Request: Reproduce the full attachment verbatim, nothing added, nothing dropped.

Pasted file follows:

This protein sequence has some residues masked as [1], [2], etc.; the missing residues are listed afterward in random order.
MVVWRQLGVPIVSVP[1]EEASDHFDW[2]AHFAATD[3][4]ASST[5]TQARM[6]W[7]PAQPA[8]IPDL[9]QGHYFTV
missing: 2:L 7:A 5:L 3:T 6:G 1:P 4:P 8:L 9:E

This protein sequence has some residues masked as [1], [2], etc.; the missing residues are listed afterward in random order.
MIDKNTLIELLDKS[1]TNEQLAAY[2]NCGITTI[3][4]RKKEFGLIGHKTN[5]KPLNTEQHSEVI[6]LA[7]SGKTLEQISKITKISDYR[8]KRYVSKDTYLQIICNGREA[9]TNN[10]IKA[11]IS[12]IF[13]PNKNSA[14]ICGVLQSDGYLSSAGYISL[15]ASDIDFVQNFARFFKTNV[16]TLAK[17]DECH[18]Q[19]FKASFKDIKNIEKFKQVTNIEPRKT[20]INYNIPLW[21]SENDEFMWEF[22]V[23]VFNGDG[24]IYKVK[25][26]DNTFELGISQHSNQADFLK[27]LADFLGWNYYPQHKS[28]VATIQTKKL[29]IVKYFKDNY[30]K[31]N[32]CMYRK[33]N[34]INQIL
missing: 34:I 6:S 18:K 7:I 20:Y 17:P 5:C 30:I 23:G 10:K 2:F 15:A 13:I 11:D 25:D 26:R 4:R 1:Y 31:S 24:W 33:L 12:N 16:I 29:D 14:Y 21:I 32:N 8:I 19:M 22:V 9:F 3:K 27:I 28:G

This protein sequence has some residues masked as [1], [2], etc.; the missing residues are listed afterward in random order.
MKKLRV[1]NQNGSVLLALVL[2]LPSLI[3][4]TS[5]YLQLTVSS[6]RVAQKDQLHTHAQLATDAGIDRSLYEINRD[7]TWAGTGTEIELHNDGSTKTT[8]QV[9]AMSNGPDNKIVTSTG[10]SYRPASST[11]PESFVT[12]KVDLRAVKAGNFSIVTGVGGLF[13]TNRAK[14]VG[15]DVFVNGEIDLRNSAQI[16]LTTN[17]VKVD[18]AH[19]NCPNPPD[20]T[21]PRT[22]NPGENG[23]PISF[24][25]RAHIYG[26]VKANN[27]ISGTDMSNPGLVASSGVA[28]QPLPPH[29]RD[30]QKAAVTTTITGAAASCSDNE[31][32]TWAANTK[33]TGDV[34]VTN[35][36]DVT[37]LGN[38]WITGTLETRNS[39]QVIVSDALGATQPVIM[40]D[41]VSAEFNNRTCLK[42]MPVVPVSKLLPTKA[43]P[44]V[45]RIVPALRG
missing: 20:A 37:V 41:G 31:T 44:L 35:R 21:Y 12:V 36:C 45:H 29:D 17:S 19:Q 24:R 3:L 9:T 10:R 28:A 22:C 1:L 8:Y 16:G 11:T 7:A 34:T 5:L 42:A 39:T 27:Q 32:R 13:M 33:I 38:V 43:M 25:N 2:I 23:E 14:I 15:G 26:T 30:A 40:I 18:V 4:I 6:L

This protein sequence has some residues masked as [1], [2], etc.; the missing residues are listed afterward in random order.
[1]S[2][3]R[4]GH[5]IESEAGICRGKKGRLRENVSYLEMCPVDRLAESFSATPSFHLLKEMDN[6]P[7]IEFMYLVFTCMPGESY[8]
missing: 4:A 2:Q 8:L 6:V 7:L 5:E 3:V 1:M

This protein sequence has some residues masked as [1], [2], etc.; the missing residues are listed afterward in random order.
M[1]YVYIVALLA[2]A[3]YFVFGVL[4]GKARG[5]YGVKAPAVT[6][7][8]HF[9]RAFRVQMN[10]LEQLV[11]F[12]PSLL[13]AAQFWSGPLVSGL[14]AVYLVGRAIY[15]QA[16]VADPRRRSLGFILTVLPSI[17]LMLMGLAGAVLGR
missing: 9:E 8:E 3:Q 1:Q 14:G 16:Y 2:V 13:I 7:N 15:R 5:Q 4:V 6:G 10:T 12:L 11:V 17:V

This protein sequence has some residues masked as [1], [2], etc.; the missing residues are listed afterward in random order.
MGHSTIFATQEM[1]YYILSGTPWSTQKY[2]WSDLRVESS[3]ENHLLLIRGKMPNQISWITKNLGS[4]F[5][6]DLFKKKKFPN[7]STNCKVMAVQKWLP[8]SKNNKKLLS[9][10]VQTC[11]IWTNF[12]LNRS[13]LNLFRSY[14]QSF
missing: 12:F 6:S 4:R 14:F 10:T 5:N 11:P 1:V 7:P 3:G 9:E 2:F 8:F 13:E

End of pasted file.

This protein sequence has some residues masked as [1], [2], etc.; the missing residues are listed afterward in random order.
MVVWRQLGVPIVSVP[1]EEASDHFDW[2]AHFAATD[3][4]ASST[5]TQARM[6]W[7]PAQPA[8]IPDL[9]QGHYFTV
missing: 2:L 7:A 5:L 3:T 6:G 1:P 4:P 8:L 9:E

This protein sequence has some residues masked as [1], [2], etc.; the missing residues are listed afterward in random order.
MIDKNTLIELLDKS[1]TNEQLAAY[2]NCGITTI[3][4]RKKEFGLIGHKTN[5]KPLNTEQHSEVI[6]LA[7]SGKTLEQISKITKISDYR[8]KRYVSKDTYLQIICNGREA[9]TNN[10]IKA[11]IS[12]IF[13]PNKNSA[14]ICGVLQSDGYLSSAGYISL[15]ASDIDFVQNFARFFKTNV[16]TLAK[17]DECH[18]Q[19]FKASFKDIKNIEKFKQVTNIEPRKT[20]INYNIPLW[21]SENDEFMWEF[22]V[23]VFNGDG[24]IYKVK[25][26]DNTFELGISQHSNQADFLK[27]LADFLGWNYYPQHKS[28]VATIQTKKL[29]IVKYFKDNY[30]K[31]N[32]CMYRK[33]N[34]INQIL
missing: 34:I 6:S 18:K 7:I 20:Y 17:P 5:C 30:I 23:G 10:K 2:F 15:A 13:I 11:D 25:D 26:R 4:R 1:Y 31:S 24:W 33:L 12:N 16:I 29:D 14:Y 21:I 32:N 8:I 19:M 22:V 9:F 3:K 27:I 28:G

This protein sequence has some residues masked as [1], [2], etc.; the missing residues are listed afterward in random order.
MKKLRV[1]NQNGSVLLALVL[2]LPSLI[3][4]TS[5]YLQLTVSS[6]RVAQKDQLHTHAQLATDAGIDRSLYEINRD[7]TWAGTGTEIELHNDGSTKTT[8]QV[9]AMSNGPDNKIVTSTG[10]SYRPASST[11]PESFVT[12]KVDLRAVKAGNFSIVTGVGGLF[13]TNRAK[14]VG[15]DVFVNGEIDLRNSAQI[16]LTTN[17]VKVD[18]AH[19]NCPNPPD[20]T[21]PRT[22]NPGENG[23]PISF[24][25]RAHIYG[26]VKANN[27]ISGTDMSNPGLVASSGVA[28]QPLPPH[29]RD[30]QKAAVTTTITGAAASCSDNE[31][32]TWAANTK[33]TGDV[34]VTN[35][36]DVT[37]LGN[38]WITGTLETRNS[39]QVIVSDALGATQPVIM[40]D[41]VSAEFNNRTCLK[42]MPVVPVSKLLPTKA[43]P[44]V[45]RIVPALRG
missing: 20:A 37:V 41:G 31:T 44:L 35:R 21:Y 12:V 36:C 45:H 29:D 17:S 19:Q 24:R 3:L 9:T 10:R 28:A 22:C 1:L 8:Y 16:G 11:T 7:A 34:T 5:L 42:A 39:T 27:Q 32:R 13:M 33:I 38:V 43:M 25:N 2:I 23:E 14:I 15:G 26:T 30:A 40:I 18:V 4:I 6:L

This protein sequence has some residues masked as [1], [2], etc.; the missing residues are listed afterward in random order.
[1]S[2][3]R[4]GH[5]IESEAGICRGKKGRLRENVSYLEMCPVDRLAESFSATPSFHLLKEMDN[6]P[7]IEFMYLVFTCMPGESY[8]
missing: 4:A 2:Q 8:L 6:V 7:L 5:E 3:V 1:M

This protein sequence has some residues masked as [1], [2], etc.; the missing residues are listed afterward in random order.
M[1]YVYIVALLA[2]A[3]YFVFGVL[4]GKARG[5]YGVKAPAVT[6][7][8]HF[9]RAFRVQMN[10]LEQLV[11]F[12]PSLL[13]AAQFWSGPLVSGL[14]AVYLVGRAIY[15]QA[16]VADPRRRSLGFILTVLPSI[17]LMLMGLAGAVLGR
missing: 9:E 8:E 3:Q 1:Q 14:G 16:Y 2:V 13:I 7:N 15:R 5:Q 4:V 6:G 10:T 12:L 11:V 17:V

This protein sequence has some residues masked as [1], [2], etc.; the missing residues are listed afterward in random order.
MGHSTIFATQEM[1]YYILSGTPWSTQKY[2]WSDLRVESS[3]ENHLLLIRGKMPNQISWITKNLGS[4]F[5][6]DLFKKKKFPN[7]STNCKVMAVQKWLP[8]SKNNKKLLS[9][10]VQTC[11]IWTNF[12]LNRS[13]LNLFRSY[14]QSF
missing: 12:F 6:S 4:R 14:F 10:T 5:N 11:P 1:V 7:P 3:G 9:E 2:F 8:F 13:E